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April 14, 2014

Fantasy Freestyle

Auction Leagues and Salary/Contract Dynamics

by Mike Gianella


If you play in a keeper league, one of the most frustrating things about the start of the regular season is that there isn’t a lot of advice out there for you. Nearly all of the fantasy content generated during the regular season is geared toward the here and now. Some advice might look ahead to later in the current season, but little if any advice looks beyond this season.

In a keeper league, you should have a strong foundation not only of this year’s values but of future valuation. This applies not only if you have packed it in and are playing for 2015 but if you are playing for this year as well. Owners playing for this year probably have an even more difficult job than owners who have packed it in, as they have to figure out the best way to sell their next year assets to non-contenders in an effort to win this year.

Below are only a few considerations that owners in freeze leagues with player salaries and contracts have to take into account.

Long-Term Contracts
In leagues that allow freezes, many allow for players to be carried over for at least one more season before they have to be thrown back into the player pool. Other leagues allow for players to be kept for multiple seasons. In auction leagues, a long-term contract is typically the mechanism used to balance the desire to keep players for a few more seasons without allowing owners to keep players forever. There are two common contract rules:

  • $5 per season is added for each additional season you wish to retain a player using a one-time bump. For example, prior to the 2014 season, you had Mike Trout at $10. You gave him a $20 contract for three years. You now have him at $20 per season from 2014-2016.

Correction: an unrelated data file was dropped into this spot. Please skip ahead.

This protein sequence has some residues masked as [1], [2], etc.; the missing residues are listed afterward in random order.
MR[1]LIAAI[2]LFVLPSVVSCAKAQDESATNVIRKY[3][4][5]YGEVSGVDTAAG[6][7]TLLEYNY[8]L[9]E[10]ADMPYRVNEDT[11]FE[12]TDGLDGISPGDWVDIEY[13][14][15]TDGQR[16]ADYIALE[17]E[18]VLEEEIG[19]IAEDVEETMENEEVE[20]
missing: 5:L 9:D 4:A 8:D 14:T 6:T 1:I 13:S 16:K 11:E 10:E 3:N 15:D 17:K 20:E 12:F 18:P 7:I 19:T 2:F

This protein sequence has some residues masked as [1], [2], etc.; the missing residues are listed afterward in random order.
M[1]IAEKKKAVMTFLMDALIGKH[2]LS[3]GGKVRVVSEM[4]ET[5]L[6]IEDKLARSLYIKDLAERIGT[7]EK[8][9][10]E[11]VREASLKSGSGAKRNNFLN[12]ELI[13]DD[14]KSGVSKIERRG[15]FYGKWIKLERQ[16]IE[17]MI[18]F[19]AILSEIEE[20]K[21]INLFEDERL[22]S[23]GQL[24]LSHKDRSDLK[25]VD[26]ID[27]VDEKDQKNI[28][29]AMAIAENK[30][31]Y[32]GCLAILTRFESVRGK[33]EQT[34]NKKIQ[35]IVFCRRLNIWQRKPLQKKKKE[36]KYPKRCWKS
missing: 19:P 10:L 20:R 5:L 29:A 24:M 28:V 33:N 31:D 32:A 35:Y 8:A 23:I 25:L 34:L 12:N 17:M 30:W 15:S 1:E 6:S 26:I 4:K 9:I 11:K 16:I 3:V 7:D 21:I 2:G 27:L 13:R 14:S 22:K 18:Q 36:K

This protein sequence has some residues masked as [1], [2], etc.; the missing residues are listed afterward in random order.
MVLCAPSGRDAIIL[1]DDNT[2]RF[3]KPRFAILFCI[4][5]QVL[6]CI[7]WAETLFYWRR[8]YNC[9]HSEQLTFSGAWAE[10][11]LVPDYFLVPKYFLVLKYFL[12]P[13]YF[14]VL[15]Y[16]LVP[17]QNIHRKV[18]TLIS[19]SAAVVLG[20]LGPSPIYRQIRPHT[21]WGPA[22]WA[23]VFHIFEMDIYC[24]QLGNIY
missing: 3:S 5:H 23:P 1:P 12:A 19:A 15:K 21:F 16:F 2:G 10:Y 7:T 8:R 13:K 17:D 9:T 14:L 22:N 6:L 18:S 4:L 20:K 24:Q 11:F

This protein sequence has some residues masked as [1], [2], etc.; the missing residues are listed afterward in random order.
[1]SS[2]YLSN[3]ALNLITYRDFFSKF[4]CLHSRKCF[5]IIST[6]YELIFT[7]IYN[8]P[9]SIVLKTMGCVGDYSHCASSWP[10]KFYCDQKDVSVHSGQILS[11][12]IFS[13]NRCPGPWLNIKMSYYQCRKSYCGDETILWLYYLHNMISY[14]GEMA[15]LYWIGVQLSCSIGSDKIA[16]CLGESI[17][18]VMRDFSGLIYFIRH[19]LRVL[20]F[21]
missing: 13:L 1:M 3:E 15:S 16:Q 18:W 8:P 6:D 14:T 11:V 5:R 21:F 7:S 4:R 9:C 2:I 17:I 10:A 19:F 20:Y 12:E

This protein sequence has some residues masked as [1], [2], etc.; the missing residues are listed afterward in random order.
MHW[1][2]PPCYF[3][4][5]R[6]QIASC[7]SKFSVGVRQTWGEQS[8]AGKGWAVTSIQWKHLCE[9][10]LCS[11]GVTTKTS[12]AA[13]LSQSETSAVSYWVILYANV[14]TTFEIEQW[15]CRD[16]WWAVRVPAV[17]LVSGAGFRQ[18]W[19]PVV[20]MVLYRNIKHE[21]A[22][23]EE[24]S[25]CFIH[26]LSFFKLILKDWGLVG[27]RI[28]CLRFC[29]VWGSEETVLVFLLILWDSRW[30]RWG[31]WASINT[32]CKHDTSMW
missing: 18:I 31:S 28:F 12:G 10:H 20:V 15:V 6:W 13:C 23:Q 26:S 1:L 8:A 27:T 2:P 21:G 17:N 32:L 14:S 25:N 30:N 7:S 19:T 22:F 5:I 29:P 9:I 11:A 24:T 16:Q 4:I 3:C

• $5 per season is added once a year right before your auction. In the example above, Mike Trout would be $15 in 2014, $20 in 2015, and $25 in 2016. This methodology seems better for a $10 player like Trout, but for a player who was purchased at auction from $1-3, he could be taken out of the auction or draft for a long, long time. For example, a four-dollar Trout could feasibly be kept from 2014 through 2019 at salaries of nine, $14, $19, $24, $29, and $34. Thirty-four dollars is market price for an in-his-prime Trout, but since the decision doesn’t have to be made until prior to the 2019 season, there is little if any risk placed on the fantasy owner. In leagues with moderate to heavy inflation, Trout theoretically can be kept out of the pool even longer.

Free Agent Salaries
In leagues that use free-agent bidding, the salary of a player usually escalates the following year if you wish to keep the player. In some leagues, the salary increases to five dollars while in others it increases to $10 or even higher. The impact of this rule can be two-fold. Lower free agent salaries can increase dumping opportunities for earlier pick-ups but can also make owners who are out of it less likely to dump for marginal players and try their luck in the free agent pool. A $10 floor makes it less likely that a free agent will turn into a future keeper gem, so the same principles apply in the other direction (harder for contenders to “find” dump chips; harder for non-contenders to pick on up via free agency).

Farm/Reserve Rules
In leagues with liberal minor-league rules, I would argue that there is almost no reason to dump for a minor-league player unless it is an elite talent like Byron Buxton or Javier Baez. If you are allowed to keep picking up minor-league players and churning all year, it makes it easy to simply pay attention to the minor leagues and pick up the hotter minor league bats and arms. Some leagues, however, don’t allow for in-season prospect speculating so it makes acquiring quality players in-season via trade more essential.

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Related Content:  Fantasy,  Keeper Leagues,  Auctions

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<< Previous Article
Premium Article Raising Aces: Starting... (04/11)
<< Previous Column
Fantasy Article Fantasy Freestyle: Sma... (04/09)
Next Column >>
Fantasy Article Fantasy Freestyle: Fig... (04/16)
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Fantasy Article Interleague Report: We... (04/14)

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